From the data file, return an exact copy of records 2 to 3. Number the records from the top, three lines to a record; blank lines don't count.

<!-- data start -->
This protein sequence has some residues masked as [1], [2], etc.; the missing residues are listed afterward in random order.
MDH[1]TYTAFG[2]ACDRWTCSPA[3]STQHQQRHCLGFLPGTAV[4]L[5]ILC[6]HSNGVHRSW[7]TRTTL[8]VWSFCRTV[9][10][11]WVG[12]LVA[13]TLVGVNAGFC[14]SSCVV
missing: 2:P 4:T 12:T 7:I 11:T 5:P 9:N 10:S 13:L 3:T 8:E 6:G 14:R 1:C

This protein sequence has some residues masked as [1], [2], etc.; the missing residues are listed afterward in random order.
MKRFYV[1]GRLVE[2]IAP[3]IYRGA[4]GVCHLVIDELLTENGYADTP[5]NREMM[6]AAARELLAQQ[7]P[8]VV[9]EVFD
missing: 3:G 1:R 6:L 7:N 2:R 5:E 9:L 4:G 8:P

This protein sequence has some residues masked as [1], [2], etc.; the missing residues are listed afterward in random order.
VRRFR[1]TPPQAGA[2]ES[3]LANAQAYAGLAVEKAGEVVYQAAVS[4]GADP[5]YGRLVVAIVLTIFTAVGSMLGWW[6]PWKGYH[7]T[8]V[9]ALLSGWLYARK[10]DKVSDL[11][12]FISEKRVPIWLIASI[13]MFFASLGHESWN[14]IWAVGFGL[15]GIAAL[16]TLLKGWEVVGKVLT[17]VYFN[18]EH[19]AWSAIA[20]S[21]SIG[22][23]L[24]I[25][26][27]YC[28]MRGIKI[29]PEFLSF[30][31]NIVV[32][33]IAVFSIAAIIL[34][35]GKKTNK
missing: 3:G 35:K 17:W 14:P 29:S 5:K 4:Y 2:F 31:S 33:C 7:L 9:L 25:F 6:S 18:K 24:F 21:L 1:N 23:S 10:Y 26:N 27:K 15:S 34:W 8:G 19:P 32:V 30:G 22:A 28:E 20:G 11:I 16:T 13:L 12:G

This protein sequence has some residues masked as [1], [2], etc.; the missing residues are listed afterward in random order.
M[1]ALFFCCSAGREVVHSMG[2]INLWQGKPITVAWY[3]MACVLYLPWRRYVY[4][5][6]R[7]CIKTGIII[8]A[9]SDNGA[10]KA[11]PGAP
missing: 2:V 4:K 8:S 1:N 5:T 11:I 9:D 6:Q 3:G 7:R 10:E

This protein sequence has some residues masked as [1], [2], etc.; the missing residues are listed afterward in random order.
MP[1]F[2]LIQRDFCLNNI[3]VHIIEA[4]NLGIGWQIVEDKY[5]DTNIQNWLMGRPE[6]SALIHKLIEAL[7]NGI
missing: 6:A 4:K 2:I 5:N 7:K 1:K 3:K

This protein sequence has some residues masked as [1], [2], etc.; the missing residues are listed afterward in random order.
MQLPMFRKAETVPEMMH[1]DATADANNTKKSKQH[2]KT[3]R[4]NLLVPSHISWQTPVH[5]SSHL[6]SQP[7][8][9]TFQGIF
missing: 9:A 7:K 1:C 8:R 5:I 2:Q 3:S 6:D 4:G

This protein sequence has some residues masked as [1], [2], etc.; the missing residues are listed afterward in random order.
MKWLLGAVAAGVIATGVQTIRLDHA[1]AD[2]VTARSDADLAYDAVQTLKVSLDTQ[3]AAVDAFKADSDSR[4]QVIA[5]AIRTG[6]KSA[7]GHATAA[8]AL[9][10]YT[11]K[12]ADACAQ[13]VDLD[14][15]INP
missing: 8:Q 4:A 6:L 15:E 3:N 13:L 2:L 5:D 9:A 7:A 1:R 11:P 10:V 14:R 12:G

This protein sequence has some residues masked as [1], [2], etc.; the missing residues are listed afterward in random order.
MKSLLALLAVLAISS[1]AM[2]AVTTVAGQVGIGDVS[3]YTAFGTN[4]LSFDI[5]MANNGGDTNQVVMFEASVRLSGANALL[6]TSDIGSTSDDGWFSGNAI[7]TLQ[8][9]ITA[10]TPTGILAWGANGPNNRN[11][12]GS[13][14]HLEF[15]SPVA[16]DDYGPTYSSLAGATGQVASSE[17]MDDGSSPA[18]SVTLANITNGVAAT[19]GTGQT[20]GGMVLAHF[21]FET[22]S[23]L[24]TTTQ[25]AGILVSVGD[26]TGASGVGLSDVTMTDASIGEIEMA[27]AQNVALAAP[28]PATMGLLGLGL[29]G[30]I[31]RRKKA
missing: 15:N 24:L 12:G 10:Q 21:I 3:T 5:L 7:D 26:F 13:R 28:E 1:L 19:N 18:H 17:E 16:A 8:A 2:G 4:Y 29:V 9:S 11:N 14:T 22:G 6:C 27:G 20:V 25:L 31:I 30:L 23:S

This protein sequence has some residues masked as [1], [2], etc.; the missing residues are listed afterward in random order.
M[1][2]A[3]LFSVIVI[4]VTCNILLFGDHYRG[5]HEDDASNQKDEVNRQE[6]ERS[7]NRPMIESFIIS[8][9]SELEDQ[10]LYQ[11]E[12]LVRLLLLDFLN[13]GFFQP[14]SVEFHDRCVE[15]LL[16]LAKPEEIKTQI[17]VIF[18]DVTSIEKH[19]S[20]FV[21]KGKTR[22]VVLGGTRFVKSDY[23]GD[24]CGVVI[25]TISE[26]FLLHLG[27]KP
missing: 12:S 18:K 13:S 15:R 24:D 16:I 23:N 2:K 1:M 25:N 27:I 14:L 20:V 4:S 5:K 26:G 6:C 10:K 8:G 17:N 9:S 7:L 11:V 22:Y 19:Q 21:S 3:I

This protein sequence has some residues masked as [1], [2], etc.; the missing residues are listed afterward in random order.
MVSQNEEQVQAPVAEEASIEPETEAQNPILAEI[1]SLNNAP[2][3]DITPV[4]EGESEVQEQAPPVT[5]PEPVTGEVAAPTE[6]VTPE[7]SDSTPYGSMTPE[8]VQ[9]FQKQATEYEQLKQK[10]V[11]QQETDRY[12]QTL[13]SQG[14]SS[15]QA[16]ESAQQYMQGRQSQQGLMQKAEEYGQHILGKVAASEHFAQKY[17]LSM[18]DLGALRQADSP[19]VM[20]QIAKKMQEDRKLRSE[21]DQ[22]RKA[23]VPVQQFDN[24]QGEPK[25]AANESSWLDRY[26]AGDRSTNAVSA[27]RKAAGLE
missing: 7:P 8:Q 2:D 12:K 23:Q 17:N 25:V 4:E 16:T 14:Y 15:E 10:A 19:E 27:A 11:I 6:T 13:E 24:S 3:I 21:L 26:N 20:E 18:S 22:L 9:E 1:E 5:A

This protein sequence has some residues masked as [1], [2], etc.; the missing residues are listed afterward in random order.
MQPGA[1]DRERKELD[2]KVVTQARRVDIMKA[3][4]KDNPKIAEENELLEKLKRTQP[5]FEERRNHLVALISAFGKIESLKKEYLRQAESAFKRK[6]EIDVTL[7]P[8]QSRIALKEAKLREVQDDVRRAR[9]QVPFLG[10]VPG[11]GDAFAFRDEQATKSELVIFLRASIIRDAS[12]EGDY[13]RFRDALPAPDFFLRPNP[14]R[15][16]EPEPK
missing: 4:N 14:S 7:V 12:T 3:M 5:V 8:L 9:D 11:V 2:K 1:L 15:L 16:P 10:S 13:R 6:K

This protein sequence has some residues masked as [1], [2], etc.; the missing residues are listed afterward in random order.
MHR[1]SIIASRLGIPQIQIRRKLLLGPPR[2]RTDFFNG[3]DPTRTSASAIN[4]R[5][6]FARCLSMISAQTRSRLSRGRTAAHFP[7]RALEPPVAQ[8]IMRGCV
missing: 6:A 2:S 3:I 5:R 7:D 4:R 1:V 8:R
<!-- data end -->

This protein sequence has some residues masked as [1], [2], etc.; the missing residues are listed afterward in random order.
MKRFYV[1]GRLVE[2]IAP[3]IYRGA[4]GVCHLVIDELLTENGYADTP[5]NREMM[6]AAARELLAQQ[7]P[8]VV[9]EVFD
missing: 3:G 1:R 6:L 7:N 2:R 5:E 9:L 4:G 8:P

This protein sequence has some residues masked as [1], [2], etc.; the missing residues are listed afterward in random order.
VRRFR[1]TPPQAGA[2]ES[3]LANAQAYAGLAVEKAGEVVYQAAVS[4]GADP[5]YGRLVVAIVLTIFTAVGSMLGWW[6]PWKGYH[7]T[8]V[9]ALLSGWLYARK[10]DKVSDL[11][12]FISEKRVPIWLIASI[13]MFFASLGHESWN[14]IWAVGFGL[15]GIAAL[16]TLLKGWEVVGKVLT[17]VYFN[18]EH[19]AWSAIA[20]S[21]SIG[22][23]L[24]I[25][26][27]YC[28]MRGIKI[29]PEFLSF[30][31]NIVV[32][33]IAVFSIAAIIL[34][35]GKKTNK
missing: 3:G 35:K 17:W 14:P 29:S 5:K 4:Y 2:F 31:S 33:C 7:L 9:L 25:F 6:S 18:K 24:F 21:L 1:N 23:S 10:Y 26:N 27:K 15:S 34:W 8:G 19:P 32:V 30:G 22:A 28:E 20:G 11:I 16:T 13:L 12:G